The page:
Excellent post, Gard.

    It seems our young apprentice is making us all think. Through PM, I've been working with him on analyzing diatonic chords to see the relationships between chords and scales. He'll be a jedi in no time.

    Talkbass Rocks!

    Thanks for the compliment, and for pointing out the "Magic 9" rule. I knew I could count on the rest of CLAN TABEVIL (I was never made an official member, but...well, I am a member, aren't i? :confused: ) to pitch in and improve things. :D


    It was precisely your suggestion of analyzing the diatonic chords that led to this post, so you're as responsible for it as anyone (IT'S ALL JON'S FAULT, IT'S ALL JON'S FAULT!!!! ;) ).


    A theory FAQ would be an excellent idea, I do believe SPAZZFLO's brilliant explaination of scales/modes is already posted somewhere in that vein. We could gather that up, add to it my primer on the Circle of 5ths/4ths and the interval primer (with the addition of BLISS's information) and create some good basic theory instruction.

    A suggestion should be made to FEARLESS LEADER (aka Paul), hopefully it could be done fairly easily. Someone should also do a primer on reading standard notation, but I'm not sure how to do that so that it will work on the board (getting the staff, notes, etc to work with the format).

    Thanks y'all....keep it comin'!!!
  6. JimK


    Dec 12, 1999
    Good stuff, guys.
    This interval talk reminds me of a Keller anecdote from my college daze.
    Rather than looking/seeing & actually counting the interval, I was 'hearing it' & that's how I answered the professor...
    Example: G to A#
    I 'heard' that as a minor 3rd...so that's what I blurt out in class. Teacher says "No", I say "Yes"...back & forth, classmates sitting on their hands.
    Damn, couldn't I SEE it's G-A(a 2nd) & not G-B(a 3rd)?!
  7. cassanova


    Sep 4, 2000
    alright here goes nothing.

    Gard if Im reading you right on this. Then I get what your talking about. Minor 2nd, 3rds etc. Are 1/2 step lower than the majors. Making that the "quality" of the interval.

    The quantity would also be 2 because thats aproximatly how how many notes between that and the root.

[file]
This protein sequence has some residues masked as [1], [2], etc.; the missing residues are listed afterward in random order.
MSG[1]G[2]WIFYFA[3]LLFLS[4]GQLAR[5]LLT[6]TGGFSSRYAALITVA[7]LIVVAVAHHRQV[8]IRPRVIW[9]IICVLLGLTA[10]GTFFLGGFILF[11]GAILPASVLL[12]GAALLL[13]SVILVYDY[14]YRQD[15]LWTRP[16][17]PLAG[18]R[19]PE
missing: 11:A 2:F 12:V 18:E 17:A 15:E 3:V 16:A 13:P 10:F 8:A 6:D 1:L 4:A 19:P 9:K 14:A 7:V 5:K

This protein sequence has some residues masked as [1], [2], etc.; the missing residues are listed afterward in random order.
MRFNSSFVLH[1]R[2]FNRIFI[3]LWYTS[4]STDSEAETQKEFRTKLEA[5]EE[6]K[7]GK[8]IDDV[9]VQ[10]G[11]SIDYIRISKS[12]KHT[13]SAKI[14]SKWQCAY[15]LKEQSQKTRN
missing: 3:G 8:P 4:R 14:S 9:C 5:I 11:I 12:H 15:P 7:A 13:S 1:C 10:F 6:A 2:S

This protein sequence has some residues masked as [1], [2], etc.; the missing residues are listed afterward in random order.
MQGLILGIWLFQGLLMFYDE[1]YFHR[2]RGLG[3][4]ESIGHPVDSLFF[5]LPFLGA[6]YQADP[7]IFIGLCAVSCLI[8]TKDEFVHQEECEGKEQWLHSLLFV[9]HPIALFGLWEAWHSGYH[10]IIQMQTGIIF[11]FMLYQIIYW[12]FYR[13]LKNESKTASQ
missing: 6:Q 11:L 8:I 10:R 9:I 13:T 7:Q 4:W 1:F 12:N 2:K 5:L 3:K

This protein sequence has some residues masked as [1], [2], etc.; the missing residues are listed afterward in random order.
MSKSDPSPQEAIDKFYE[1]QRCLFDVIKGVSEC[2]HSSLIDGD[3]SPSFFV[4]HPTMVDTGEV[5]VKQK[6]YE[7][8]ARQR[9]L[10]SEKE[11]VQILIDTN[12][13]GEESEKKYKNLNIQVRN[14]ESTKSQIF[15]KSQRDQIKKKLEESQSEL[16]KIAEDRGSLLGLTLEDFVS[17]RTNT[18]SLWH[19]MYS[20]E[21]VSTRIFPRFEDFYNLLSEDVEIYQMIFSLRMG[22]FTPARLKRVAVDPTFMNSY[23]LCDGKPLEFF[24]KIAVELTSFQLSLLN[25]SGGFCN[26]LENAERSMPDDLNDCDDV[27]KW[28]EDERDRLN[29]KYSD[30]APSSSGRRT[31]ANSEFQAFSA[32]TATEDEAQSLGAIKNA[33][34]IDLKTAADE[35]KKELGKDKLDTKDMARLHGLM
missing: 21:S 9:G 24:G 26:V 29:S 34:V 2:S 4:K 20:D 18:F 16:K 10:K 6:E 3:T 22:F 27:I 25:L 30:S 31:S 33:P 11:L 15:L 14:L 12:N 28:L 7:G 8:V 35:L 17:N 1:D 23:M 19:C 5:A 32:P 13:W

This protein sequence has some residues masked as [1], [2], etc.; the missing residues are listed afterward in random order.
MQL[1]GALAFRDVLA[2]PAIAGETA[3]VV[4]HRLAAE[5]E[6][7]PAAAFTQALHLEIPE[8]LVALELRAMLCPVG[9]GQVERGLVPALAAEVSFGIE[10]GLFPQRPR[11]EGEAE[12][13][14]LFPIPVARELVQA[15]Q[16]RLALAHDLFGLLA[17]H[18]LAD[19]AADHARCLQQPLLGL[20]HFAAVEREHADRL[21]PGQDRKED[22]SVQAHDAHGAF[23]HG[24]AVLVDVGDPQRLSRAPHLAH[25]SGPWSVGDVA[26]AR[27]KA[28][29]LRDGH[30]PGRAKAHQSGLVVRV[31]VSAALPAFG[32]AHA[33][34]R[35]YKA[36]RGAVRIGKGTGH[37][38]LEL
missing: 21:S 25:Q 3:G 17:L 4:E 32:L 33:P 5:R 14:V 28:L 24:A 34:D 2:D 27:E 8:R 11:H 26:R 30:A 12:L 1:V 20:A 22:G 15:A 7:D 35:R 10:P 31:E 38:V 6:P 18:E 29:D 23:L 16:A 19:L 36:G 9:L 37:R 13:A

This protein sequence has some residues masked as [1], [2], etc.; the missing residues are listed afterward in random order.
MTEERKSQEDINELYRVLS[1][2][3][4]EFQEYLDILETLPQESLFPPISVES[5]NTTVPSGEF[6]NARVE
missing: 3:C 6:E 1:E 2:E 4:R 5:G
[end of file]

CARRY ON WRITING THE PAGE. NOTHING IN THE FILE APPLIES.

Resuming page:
C-D major 2nd (quality is maj2nd) quantity is 2 because its also the 2nd degree in the scale?

    If its a minor 2nd its a 1/2 step lower than the major 2nd, (quality) and its quantity would also be 2, do to its rough distance from the root?

    am i in the ballpark here now or still way up in the nose bleed seats?

    Im not sure if im right about that, so thats why Im asking.
  8. Pacman

    Pacman Layin' Down Time Staff Member Gold Supporting Member

    Apr 1, 2000
    Omaha, Nebraska
    Endorsing Artist: Roscoe Guitars, DR Strings, Aguilar Amplification
    by jove, he's got it!
  9. cassanova


    Sep 4, 2000
    it was

    but i just grabbed my bass and went over the scale. I see how the ma7 is B. So later when I have time, Ill go over it again and and figure out what the min 3rd is and then the maj 6th and so on.

    I dont quite get the little 9 rule.

    also my brother once told me and i think i read somewhere that every major has a relative minor. Is this what they were talking about? And how you go about figuring it out?
  10. JimK


    Dec 12, 1999
    ...and don't forget about the perfect intervals.
    If you LOWER those a 1/2 step, they become diminished(ie, NOT "minor").
    A '4th' can only be perfect, augmented(raised 1/2 step), or diminished(lowered 1/2 step).
    A '5th' can only be perfect, augmented, or diminished.

    2nds, 3rds, 6ths, & 7ths...
    All can be major, minor, augmented, or diminished.

    Each Major key has a 'relative minor' key...
    Simply go DOWN a minor 3rd from the Major key's root(you know how this looks on yer bass' neck, right?)-
    C Major = A minor
    F Major = D minor

    ...or UP a minor 3rd from the minor key's root-
    E minor = G major
    C minor = Eb Major

    D minor = ________?

    A Major = ________?
  11. cassanova


    Sep 4, 2000
    is it F and C?
  12. JimK


    Dec 12, 1999
    (Hint for the D minor: "F______?). Gotta be a little more specific.

    A Major = ________
    Play the A note @the 2nd fret/G-string; go down a minor 3rd...(Hint: It won't be a C note). ;)
  13. Jay


    Oct 19, 2000
    Bidwell, OH
    I can't hide it any longer! I taught him the circle of 5ths through IM!!!!! :eek:

    ::runs for the distant hills of Castle TB hoping to find refuge there::


    BTW, I totally agree with a theory FAQ, excellent idea. Just my $0.02
  14. Pacman

    Pacman Layin' Down Time Staff Member Gold Supporting Member

    Apr 1, 2000
    Omaha, Nebraska
    Endorsing Artist: Roscoe Guitars, DR Strings, Aguilar Amplification

    Hey, with all the TaBz requests, it really nice to see someone interested in getting better as a musician, so if it's my fault I'm glad to be a part of it.
  15. Just because it's your fault, doesn't mean I think it's a bad thing!!! :D
  16. cassanova


    Sep 4, 2000
    F major and F# minor.

    Hey guys, does Fieldy know this crap? Cos if he does'nt then why the hell should I? :eek: ;) :D
  17. I don't really consider myself a musician (I play more for fun than anything), but I'd still like to learn this stuff. It's a lot easier to create music with some knowledge behind you than it is by just randomly hitting notes. :)
  18. embellisher

    embellisher Holy Ghost filled Bass Player Supporting Member

    Very good information, LARD, GETBLITZEDGERALD, SHAQMAN and BEN GAY!

    With this, the mode help that Angus has been giving me and the Time thread, I'm learning a lot.

    Now if we could just find some place for the TaBz posts.

  19. Hey, I need a tAbEViL name...

    ;) :D
  20. I think I may be able to pick up on theory yet! I'm going to make a promise to stay away from tab and learn how to read notation as well.

    I agree though, let's turn this into a theory forum. :cool:

Share This Page